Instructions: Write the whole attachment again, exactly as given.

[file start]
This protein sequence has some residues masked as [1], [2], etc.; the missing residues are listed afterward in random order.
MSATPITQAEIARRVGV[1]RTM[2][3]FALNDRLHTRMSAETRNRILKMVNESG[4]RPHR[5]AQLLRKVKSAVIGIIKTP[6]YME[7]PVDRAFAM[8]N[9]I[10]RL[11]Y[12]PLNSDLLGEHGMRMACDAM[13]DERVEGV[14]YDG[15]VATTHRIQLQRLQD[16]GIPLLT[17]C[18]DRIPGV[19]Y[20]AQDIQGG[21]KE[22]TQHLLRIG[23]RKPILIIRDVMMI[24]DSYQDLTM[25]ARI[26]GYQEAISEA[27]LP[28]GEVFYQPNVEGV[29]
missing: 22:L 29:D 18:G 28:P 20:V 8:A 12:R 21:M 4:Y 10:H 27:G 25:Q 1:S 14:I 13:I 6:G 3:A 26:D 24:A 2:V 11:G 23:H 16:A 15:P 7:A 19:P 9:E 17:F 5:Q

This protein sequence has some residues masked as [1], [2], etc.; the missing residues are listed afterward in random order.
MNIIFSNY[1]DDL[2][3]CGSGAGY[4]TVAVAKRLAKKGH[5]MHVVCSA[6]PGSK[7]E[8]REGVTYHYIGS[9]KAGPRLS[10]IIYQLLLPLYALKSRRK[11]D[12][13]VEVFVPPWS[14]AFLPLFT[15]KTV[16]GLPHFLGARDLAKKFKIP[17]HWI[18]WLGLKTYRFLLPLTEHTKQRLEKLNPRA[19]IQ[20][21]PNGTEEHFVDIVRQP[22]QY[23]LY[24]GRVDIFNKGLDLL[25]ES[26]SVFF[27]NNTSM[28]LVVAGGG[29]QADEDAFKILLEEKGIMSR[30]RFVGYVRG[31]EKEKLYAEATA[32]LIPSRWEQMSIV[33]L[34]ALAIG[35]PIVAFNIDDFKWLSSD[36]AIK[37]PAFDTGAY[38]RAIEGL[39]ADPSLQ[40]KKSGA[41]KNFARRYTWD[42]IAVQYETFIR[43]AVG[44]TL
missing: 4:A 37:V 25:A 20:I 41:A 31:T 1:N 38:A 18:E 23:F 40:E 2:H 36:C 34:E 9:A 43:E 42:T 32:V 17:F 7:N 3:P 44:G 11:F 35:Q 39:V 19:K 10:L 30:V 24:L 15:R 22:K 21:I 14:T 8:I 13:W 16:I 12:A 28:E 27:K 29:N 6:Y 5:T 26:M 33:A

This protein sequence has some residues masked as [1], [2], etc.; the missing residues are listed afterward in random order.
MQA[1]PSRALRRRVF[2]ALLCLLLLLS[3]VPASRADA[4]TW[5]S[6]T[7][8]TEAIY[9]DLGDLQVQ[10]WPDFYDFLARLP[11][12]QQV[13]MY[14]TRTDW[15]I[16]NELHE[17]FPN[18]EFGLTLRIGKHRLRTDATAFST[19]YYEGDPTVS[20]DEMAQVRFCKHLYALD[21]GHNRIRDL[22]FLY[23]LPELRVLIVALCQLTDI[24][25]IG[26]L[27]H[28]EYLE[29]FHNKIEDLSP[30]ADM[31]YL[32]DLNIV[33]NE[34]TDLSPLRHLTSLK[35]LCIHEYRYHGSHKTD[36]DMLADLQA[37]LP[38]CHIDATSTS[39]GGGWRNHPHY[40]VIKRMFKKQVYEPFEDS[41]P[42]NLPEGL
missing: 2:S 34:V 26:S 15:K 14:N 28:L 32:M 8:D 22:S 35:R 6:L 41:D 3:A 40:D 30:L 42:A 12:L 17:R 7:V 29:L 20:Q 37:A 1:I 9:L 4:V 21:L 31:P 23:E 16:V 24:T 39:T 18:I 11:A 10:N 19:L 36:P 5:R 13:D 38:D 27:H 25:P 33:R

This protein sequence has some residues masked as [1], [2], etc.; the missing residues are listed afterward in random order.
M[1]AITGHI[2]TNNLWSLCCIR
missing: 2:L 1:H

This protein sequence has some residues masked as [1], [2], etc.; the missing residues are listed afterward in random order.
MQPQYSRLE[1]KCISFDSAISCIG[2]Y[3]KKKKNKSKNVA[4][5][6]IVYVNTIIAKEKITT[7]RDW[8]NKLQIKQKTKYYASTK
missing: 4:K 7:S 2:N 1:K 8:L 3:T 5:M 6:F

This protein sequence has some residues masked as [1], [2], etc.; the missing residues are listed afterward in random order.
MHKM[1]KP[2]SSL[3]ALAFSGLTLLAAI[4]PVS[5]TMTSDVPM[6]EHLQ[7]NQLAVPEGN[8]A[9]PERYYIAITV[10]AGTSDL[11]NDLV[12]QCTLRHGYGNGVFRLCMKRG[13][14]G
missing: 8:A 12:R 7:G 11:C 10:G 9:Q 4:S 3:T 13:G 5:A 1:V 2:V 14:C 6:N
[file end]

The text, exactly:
This protein sequence has some residues masked as [1], [2], etc.; the missing residues are listed afterward in random order.
MSATPITQAEIARRVGV[1]RTM[2][3]FALNDRLHTRMSAETRNRILKMVNESG[4]RPHR[5]AQLLRKVKSAVIGIIKTP[6]YME[7]PVDRAFAM[8]N[9]I[10]RL[11]Y[12]PLNSDLLGEHGMRMACDAM[13]DERVEGV[14]YDG[15]VATTHRIQLQRLQD[16]GIPLLT[17]C[18]DRIPGV[19]Y[20]AQDIQGG[21]KE[22]TQHLLRIG[23]RKPILIIRDVMMI[24]DSYQDLTM[25]ARI[26]GYQEAISEA[27]LP[28]GEVFYQPNVEGV[29]
missing: 22:L 29:D 18:G 28:P 20:V 8:A 12:R 21:M 4:Y 10:H 27:G 25:Q 1:S 14:I 13:I 6:G 3:A 26:D 24:A 2:V 11:G 23:H 16:A 15:P 7:A 19:P 9:E 17:F 5:Q

This protein sequence has some residues masked as [1], [2], etc.; the missing residues are listed afterward in random order.
MNIIFSNY[1]DDL[2][3]CGSGAGY[4]TVAVAKRLAKKGH[5]MHVVCSA[6]PGSK[7]E[8]REGVTYHYIGS[9]KAGPRLS[10]IIYQLLLPLYALKSRRK[11]D[12][13]VEVFVPPWS[14]AFLPLFT[15]KTV[16]GLPHFLGARDLAKKFKIP[17]HWI[18]WLGLKTYRFLLPLTEHTKQRLEKLNPRA[19]IQ[20][21]PNGTEEHFVDIVRQP[22]QY[23]LY[24]GRVDIFNKGLDLL[25]ES[26]SVFF[27]NNTSM[28]LVVAGGG[29]QADEDAFKILLEEKGIMSR[30]RFVGYVRG[31]EKEKLYAEATA[32]LIPSRWEQMSIV[33]L[34]ALAIG[35]PIVAFNIDDFKWLSSD[36]AIK[37]PAFDTGAY[38]RAIEGL[39]ADPSLQ[40]KKSGA[41]KNFARRYTWD[42]IAVQYETFIR[43]AVG[44]TL
missing: 4:A 37:V 25:A 20:I 41:A 31:T 1:N 38:A 18:E 23:F 40:E 2:H 36:C 34:E 9:A 43:E 42:T 32:V 17:F 7:N 3:P 44:G 11:F 35:Q 39:V 19:K 10:L 30:V 24:L 15:R 22:K 21:I 14:T 8:I 13:W 16:I 12:A 28:E 27:K 29:N 6:Y 5:T 26:M 33:A

This protein sequence has some residues masked as [1], [2], etc.; the missing residues are listed afterward in random order.
MQA[1]PSRALRRRVF[2]ALLCLLLLLS[3]VPASRADA[4]TW[5]S[6]T[7][8]TEAIY[9]DLGDLQVQ[10]WPDFYDFLARLP[11][12]QQV[13]MY[14]TRTDW[15]I[16]NELHE[17]FPN[18]EFGLTLRIGKHRLRTDATAFST[19]YYEGDPTVS[20]DEMAQVRFCKHLYALD[21]GHNRIRDL[22]FLY[23]LPELRVLIVALCQLTDI[24][25]IG[26]L[27]H[28]EYLE[29]FHNKIEDLSP[30]ADM[31]YL[32]DLNIV[33]NE[34]TDLSPLRHLTSLK[35]LCIHEYRYHGSHKTD[36]DMLADLQA[37]LP[38]CHIDATSTS[39]GGGWRNHPHY[40]VIKRMFKKQVYEPFEDS[41]P[42]NLPEGL
missing: 2:S 34:V 26:S 15:K 14:N 28:L 32:M 8:D 22:S 35:R 6:L 41:D 3:A 40:D 30:L 42:A 12:L 17:R 7:V 29:L 20:Q 37:A 1:I 9:L 4:V 21:L 31:P 23:E 16:V 24:T 39:T 18:I 11:A 10:N 19:L 36:P 5:R 13:D 38:D 27:H 25:P 33:R

This protein sequence has some residues masked as [1], [2], etc.; the missing residues are listed afterward in random order.
M[1]AITGHI[2]TNNLWSLCCIR
missing: 2:L 1:H

This protein sequence has some residues masked as [1], [2], etc.; the missing residues are listed afterward in random order.
MQPQYSRLE[1]KCISFDSAISCIG[2]Y[3]KKKKNKSKNVA[4][5][6]IVYVNTIIAKEKITT[7]RDW[8]NKLQIKQKTKYYASTK
missing: 4:K 7:S 2:N 1:K 8:L 3:T 5:M 6:F

This protein sequence has some residues masked as [1], [2], etc.; the missing residues are listed afterward in random order.
MHKM[1]KP[2]SSL[3]ALAFSGLTLLAAI[4]PVS[5]TMTSDVPM[6]EHLQ[7]NQLAVPEGN[8]A[9]PERYYIAITV[10]AGTSDL[11]NDLV[12]QCTLRHGYGNGVFRLCMKRG[13][14]G
missing: 8:A 12:R 7:G 11:C 10:G 9:Q 4:S 3:T 13:G 5:A 1:V 2:V 14:C 6:N